Collections as Data: Preserving Black Histories, Cultivating Black Futures

Join us for a panel discussion, “Preserving Black Histories, Cultivating Black Futures,” to launch the 2020–21 CDH-PUL Collections as Data series.

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Join us for a panel discussion, “Preserving Black Histories, Cultivating Black Futures, to launch the 2020–21 CDH-PUL Collections as Data series. 

Jennifer Garcon (University of Pennsylvania), an expert on community and public data, will facilitate a discussion with Amanda Henley (University of North Carolina-Chapel Hill), who will discuss On the Books: Jim Crow and Algorithms of Resistance, and Synatra Smith (Philadelphia Museum of Art) who will present her project, “Black Philly Multiverse.” 

 

Project Abstracts

On the Books: Jim Crow and Algorithms of Resistance is a collections as data and machine learning project of the University of North Carolina at Chapel Hill Libraries with the goal of discovering Jim Crow and racially-based legislation signed into law in North Carolina between Reconstruction and the Civil Rights Movement (1866/67-1967).The project uses text mining and machine learning to identify racist language in legal documents, helping expose the wide-ranging effects of Jim/Jane Crow on the American South. We have coined the phrase “algorithms of resistance” in reference to Safiya Noble’s Algorithms of Oppression: How Search Engines Reinforce Racism (2018). If algorithms can reinforce racism, could we also use algorithms to fight racism? Instead of proliferating racist ideas, can algorithms help us better study the history of race and advocate for justice?

Black Philly Multiverse is an interactive exhibition based on existing Black spaces within Philadelphia, past and present, that demonstrates how virtual reality can be used as a cultural heritage tool. The VR experience will take the traditional exhibition out of the gallery and instead function as a curated cafe, book store, social club, etc. to highlight a specific cultural phenomenon at a specific moment or moments in time. The objective is to demonstrate the creation, perpetuation, and transformation of the socio-political intersectional Black cultural landscape with special attention to the ways in which virtual and physical space are used as environments to conceptually and practically transform Black identification processes, as well as the material culture that contributes to this phenomenon.  

 

Panelist Bios

Jennifer Garcon is Digital Scholarship Library at the University of Pennsylvania Libraries, research associate with the Library of Congress’s Radio Preservation Task Force, and a 2020–21 Mellon Research Fellow at the Price Lab for Digital Humanities at UPenn. As part of her work, Jennifer is collaborating with faculty members to create an archive of Black Philly that will help care for vulnerable data published by members of the community, particularly in neighborhoods that are rapidly changing due to gentrification and other forces. She previously served as CLIR Bollinger Fellow in Public and Community Data Preservation at UPenn. Jennifer earned a Ph.D. in History from the University of Miami.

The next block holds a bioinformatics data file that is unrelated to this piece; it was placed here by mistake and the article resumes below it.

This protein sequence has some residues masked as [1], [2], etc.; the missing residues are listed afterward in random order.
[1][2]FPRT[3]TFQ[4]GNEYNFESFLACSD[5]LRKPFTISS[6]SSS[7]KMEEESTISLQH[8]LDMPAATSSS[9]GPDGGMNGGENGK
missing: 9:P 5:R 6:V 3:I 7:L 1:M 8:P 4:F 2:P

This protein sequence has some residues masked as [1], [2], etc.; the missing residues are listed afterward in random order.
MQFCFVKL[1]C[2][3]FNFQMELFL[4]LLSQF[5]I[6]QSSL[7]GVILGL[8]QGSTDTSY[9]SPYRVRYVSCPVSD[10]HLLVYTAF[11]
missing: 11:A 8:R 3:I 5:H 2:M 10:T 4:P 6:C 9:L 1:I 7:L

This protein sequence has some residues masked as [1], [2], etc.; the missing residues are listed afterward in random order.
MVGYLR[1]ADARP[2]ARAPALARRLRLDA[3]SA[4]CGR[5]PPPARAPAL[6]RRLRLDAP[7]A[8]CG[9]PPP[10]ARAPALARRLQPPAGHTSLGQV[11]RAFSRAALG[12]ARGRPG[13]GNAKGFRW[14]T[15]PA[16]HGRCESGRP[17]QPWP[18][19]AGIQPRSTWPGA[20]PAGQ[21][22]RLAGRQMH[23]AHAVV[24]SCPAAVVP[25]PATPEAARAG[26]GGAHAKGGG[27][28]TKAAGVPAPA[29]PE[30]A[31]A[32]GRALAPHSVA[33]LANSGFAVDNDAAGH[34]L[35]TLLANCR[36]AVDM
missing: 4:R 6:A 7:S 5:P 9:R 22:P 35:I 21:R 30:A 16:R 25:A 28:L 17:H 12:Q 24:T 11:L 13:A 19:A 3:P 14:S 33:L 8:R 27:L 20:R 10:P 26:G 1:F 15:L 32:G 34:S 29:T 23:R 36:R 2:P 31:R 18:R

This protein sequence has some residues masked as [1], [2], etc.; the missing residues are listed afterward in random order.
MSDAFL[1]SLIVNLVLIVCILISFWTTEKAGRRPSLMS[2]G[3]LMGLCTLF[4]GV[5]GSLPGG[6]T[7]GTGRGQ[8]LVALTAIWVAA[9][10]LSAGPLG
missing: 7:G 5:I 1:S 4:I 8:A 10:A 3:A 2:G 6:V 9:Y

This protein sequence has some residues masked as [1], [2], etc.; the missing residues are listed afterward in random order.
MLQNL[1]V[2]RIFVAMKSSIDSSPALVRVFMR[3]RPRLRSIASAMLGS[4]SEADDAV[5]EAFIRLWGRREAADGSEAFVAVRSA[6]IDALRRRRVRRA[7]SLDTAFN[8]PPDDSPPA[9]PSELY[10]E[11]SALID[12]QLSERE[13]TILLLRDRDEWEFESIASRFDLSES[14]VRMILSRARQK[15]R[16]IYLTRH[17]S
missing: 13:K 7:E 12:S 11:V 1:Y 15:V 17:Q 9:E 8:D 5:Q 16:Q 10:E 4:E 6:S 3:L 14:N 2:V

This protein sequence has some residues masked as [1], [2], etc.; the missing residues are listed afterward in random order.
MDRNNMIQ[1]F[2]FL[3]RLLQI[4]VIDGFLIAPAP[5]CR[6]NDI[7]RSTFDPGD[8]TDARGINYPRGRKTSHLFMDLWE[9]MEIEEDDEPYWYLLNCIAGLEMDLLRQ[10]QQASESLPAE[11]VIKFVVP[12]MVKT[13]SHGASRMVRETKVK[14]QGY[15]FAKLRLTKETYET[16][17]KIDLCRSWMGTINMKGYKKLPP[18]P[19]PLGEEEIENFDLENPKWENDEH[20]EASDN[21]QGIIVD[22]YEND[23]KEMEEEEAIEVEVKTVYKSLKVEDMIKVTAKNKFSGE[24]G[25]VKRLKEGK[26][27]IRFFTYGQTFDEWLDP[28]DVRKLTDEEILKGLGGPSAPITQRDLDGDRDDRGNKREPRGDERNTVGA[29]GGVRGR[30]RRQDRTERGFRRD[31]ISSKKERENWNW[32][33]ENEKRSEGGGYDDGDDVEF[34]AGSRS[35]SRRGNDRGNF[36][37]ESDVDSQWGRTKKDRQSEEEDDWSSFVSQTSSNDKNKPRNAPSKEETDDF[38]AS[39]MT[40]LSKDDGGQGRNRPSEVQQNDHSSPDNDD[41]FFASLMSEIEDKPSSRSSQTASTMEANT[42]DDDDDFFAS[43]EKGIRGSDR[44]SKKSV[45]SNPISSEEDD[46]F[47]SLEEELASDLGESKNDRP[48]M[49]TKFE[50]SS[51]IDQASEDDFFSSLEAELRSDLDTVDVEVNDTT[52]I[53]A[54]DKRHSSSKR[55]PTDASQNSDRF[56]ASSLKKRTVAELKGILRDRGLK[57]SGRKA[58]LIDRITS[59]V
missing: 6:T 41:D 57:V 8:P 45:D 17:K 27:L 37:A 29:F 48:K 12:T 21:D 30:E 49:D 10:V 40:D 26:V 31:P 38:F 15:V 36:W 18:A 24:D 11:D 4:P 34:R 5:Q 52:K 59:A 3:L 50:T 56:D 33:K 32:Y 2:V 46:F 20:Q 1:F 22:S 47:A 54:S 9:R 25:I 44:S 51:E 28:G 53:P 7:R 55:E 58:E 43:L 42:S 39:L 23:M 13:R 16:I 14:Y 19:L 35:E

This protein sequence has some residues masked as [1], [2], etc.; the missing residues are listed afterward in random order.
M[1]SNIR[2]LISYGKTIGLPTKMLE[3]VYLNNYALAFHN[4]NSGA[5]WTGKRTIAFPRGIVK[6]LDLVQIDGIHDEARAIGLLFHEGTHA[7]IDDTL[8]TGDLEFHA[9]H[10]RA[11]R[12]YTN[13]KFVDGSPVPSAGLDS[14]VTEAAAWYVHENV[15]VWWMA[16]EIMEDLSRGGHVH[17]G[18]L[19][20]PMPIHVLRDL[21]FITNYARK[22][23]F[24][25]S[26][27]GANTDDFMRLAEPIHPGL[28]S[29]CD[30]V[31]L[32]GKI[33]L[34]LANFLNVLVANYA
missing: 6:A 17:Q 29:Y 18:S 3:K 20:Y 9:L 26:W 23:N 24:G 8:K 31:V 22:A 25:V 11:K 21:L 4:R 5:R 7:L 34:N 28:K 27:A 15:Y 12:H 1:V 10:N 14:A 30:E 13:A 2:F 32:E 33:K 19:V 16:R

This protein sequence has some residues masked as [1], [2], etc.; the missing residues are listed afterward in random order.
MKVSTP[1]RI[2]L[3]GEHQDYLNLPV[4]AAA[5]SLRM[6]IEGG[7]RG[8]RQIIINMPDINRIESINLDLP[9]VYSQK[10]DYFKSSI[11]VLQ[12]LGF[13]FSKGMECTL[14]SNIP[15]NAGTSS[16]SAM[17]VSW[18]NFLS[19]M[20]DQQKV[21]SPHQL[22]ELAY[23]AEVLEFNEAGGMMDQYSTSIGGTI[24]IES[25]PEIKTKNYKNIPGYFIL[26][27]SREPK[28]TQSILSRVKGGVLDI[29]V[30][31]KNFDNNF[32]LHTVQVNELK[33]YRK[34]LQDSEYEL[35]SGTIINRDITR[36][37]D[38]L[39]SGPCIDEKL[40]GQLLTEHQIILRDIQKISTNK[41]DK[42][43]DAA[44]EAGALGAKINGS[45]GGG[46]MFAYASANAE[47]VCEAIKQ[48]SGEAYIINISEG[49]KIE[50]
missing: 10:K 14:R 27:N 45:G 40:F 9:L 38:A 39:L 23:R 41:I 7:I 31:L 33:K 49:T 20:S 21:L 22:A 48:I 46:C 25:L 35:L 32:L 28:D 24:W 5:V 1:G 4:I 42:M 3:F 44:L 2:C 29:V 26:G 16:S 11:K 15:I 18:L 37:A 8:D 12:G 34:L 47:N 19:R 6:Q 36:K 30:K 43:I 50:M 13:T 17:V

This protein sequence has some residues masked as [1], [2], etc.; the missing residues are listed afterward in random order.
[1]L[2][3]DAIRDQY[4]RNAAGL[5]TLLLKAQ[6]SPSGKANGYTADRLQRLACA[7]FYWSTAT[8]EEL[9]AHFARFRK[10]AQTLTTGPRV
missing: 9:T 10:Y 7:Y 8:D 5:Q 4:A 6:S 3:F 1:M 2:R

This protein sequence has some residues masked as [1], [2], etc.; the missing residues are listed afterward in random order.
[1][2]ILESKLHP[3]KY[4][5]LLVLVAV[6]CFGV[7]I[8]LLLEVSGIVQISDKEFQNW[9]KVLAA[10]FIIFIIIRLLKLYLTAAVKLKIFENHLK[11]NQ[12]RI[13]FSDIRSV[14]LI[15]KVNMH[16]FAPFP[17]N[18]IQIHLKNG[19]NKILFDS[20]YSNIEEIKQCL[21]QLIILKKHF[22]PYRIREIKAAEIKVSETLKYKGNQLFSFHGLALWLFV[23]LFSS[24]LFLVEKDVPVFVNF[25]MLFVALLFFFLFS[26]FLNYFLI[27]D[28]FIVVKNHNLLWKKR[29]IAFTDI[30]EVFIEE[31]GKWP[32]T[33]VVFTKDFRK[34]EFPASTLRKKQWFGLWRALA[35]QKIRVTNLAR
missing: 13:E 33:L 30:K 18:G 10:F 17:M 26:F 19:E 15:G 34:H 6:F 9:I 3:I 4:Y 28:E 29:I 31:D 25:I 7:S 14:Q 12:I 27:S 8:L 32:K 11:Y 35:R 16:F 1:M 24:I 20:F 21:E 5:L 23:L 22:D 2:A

Amanda Henley is Head of Digital Services at the University of North Carolina-Chapel Hill, where she oversees the Research Hub at Davis Library. She is co-Principal Investigator and Project Lead of “On the Books: Jim Crow and the Algorithms of Resistance,” a collections as data and machine learning project with the goal of discovering Jim Crow and racially-based legislation signed into law in North Carolina between Reconstruction and the Civil Rights Movement. Amanda has been a librarian at UNC since 2002. She holds an M.A. in geography from UNC.

Synatra Smith is CLIR Fellow for Digital Curation and Scholarship in African American Studies at the Philadelphia Museum of Art. In this role, she is leveraging data and research about the Philadelphia Museum of Art’s African-American art collection to expand how the museum presents and thinks about its holdings, and collaborating with Temple University Libraries’ digital humanities research center to unite the data and collections at the two institutions. Synatra came to the Museum from the Prince George’s African American Museum and Cultural Center in North Brentwood, Maryland. She earned her Ph.D. in Global and Sociocultural Studies from Florida International University.